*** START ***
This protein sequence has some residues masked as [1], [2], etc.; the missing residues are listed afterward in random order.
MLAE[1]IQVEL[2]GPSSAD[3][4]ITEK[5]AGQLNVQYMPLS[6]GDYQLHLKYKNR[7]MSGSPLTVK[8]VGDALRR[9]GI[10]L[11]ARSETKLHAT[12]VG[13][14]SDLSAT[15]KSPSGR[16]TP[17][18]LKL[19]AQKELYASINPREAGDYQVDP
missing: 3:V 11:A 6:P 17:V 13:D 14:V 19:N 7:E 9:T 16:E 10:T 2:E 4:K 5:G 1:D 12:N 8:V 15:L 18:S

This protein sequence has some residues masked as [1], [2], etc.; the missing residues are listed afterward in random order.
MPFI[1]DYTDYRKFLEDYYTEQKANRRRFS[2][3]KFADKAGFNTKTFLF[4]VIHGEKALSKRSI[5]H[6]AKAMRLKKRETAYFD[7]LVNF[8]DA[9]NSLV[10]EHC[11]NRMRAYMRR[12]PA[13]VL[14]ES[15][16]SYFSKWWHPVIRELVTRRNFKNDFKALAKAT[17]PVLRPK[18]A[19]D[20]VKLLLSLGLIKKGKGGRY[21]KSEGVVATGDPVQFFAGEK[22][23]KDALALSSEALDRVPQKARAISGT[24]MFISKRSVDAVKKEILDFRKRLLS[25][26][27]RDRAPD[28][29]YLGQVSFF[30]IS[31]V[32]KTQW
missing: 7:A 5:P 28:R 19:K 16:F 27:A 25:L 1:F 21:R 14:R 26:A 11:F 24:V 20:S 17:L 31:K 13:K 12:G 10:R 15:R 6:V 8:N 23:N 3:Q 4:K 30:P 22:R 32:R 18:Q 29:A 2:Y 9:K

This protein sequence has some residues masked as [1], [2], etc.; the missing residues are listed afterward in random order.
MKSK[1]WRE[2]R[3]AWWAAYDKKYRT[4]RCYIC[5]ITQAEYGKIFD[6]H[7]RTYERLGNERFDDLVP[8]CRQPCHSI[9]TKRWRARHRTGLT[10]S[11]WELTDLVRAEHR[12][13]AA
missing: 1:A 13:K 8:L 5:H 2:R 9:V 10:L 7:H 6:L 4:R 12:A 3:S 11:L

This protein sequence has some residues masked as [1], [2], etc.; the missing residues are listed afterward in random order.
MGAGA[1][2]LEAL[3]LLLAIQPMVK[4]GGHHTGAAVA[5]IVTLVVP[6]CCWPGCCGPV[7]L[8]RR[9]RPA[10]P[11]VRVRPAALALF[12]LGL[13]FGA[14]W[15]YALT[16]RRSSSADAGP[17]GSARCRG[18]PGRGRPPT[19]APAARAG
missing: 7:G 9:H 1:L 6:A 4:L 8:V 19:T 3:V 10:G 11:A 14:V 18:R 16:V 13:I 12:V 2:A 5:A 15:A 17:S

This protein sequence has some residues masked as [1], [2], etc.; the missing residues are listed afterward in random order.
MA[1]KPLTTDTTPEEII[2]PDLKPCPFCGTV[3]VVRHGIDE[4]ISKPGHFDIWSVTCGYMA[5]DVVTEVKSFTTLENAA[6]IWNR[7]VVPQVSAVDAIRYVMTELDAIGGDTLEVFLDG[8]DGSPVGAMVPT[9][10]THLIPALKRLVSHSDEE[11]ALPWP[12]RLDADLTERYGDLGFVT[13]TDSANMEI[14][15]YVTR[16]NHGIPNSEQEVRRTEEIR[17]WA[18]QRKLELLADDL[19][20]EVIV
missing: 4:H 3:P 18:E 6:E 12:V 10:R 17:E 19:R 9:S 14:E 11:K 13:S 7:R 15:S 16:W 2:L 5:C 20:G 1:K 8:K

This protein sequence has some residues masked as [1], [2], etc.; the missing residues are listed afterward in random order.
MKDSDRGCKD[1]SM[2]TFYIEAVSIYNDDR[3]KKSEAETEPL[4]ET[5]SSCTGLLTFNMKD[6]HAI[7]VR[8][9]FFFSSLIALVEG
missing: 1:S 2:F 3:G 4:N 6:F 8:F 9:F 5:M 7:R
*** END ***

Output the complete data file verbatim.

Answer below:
This protein sequence has some residues masked as [1], [2], etc.; the missing residues are listed afterward in random order.
MLAE[1]IQVEL[2]GPSSAD[3][4]ITEK[5]AGQLNVQYMPLS[6]GDYQLHLKYKNR[7]MSGSPLTVK[8]VGDALRR[9]GI[10]L[11]ARSETKLHAT[12]VG[13][14]SDLSAT[15]KSPSGR[16]TP[17][18]LKL[19]AQKELYASINPREAGDYQVDP
missing: 3:V 11:A 6:P 17:V 13:D 14:V 19:N 7:E 9:T 16:E 10:T 2:E 4:K 5:G 1:D 12:N 8:V 15:L 18:S

This protein sequence has some residues masked as [1], [2], etc.; the missing residues are listed afterward in random order.
MPFI[1]DYTDYRKFLEDYYTEQKANRRRFS[2][3]KFADKAGFNTKTFLF[4]VIHGEKALSKRSI[5]H[6]AKAMRLKKRETAYFD[7]LVNF[8]DA[9]NSLV[10]EHC[11]NRMRAYMRR[12]PA[13]VL[14]ES[15][16]SYFSKWWHPVIRELVTRRNFKNDFKALAKAT[17]PVLRPK[18]A[19]D[20]VKLLLSLGLIKKGKGGRY[21]KSEGVVATGDPVQFFAGEK[22][23]KDALALSSEALDRVPQKARAISGT[24]MFISKRSVDAVKKEILDFRKRLLS[25][26][27]RDRAPD[28][29]YLGQVSFF[30]IS[31]V[32]KTQW
missing: 7:A 5:P 28:R 19:K 16:F 27:A 25:L 1:F 21:R 14:R 26:A 11:F 24:V 20:S 17:L 31:K 13:K 12:G 10:R 15:R 6:V 8:N 23:N 3:Q 4:K 30:P 22:R 32:R 18:Q 29:A 2:Y 9:K

This protein sequence has some residues masked as [1], [2], etc.; the missing residues are listed afterward in random order.
MKSK[1]WRE[2]R[3]AWWAAYDKKYRT[4]RCYIC[5]ITQAEYGKIFD[6]H[7]RTYERLGNERFDDLVP[8]CRQPCHSI[9]TKRWRARHRTGLT[10]S[11]WELTDLVRAEHR[12][13]AA
missing: 1:A 13:K 8:L 5:H 2:R 9:V 10:L 7:H 6:L 4:R 12:A 3:S 11:L

This protein sequence has some residues masked as [1], [2], etc.; the missing residues are listed afterward in random order.
MGAGA[1][2]LEAL[3]LLLAIQPMVK[4]GGHHTGAAVA[5]IVTLVVP[6]CCWPGCCGPV[7]L[8]RR[9]RPA[10]P[11]VRVRPAALALF[12]LGL[13]FGA[14]W[15]YALT[16]RRSSSADAGP[17]GSARCRG[18]PGRGRPPT[19]APAARAG
missing: 7:G 9:H 1:L 6:A 4:L 8:V 19:T 3:V 10:G 11:A 14:V 18:R 16:V 13:I 12:V 2:A 5:A 15:A 17:S

This protein sequence has some residues masked as [1], [2], etc.; the missing residues are listed afterward in random order.
MA[1]KPLTTDTTPEEII[2]PDLKPCPFCGTV[3]VVRHGIDE[4]ISKPGHFDIWSVTCGYMA[5]DVVTEVKSFTTLENAA[6]IWNR[7]VVPQVSAVDAIRYVMTELDAIGGDTLEVFLDG[8]DGSPVGAMVPT[9][10]THLIPALKRLVSHSDEE[11]ALPWP[12]RLDADLTERYGDLGFVT[13]TDSANMEI[14][15]YVTR[16]NHGIPNSEQEVRRTEEIR[17]WA[18]QRKLELLADDL[19][20]EVIV
missing: 4:H 3:P 18:E 6:E 12:V 10:R 17:E 19:R 9:S 14:E 11:K 13:S 7:R 15:S 16:W 2:L 5:C 20:G 1:K 8:K

This protein sequence has some residues masked as [1], [2], etc.; the missing residues are listed afterward in random order.
MKDSDRGCKD[1]SM[2]TFYIEAVSIYNDDR[3]KKSEAETEPL[4]ET[5]SSCTGLLTFNMKD[6]HAI[7]VR[8][9]FFFSSLIALVEG
missing: 1:S 2:F 3:G 4:N 6:F 8:F 9:F 5:M 7:R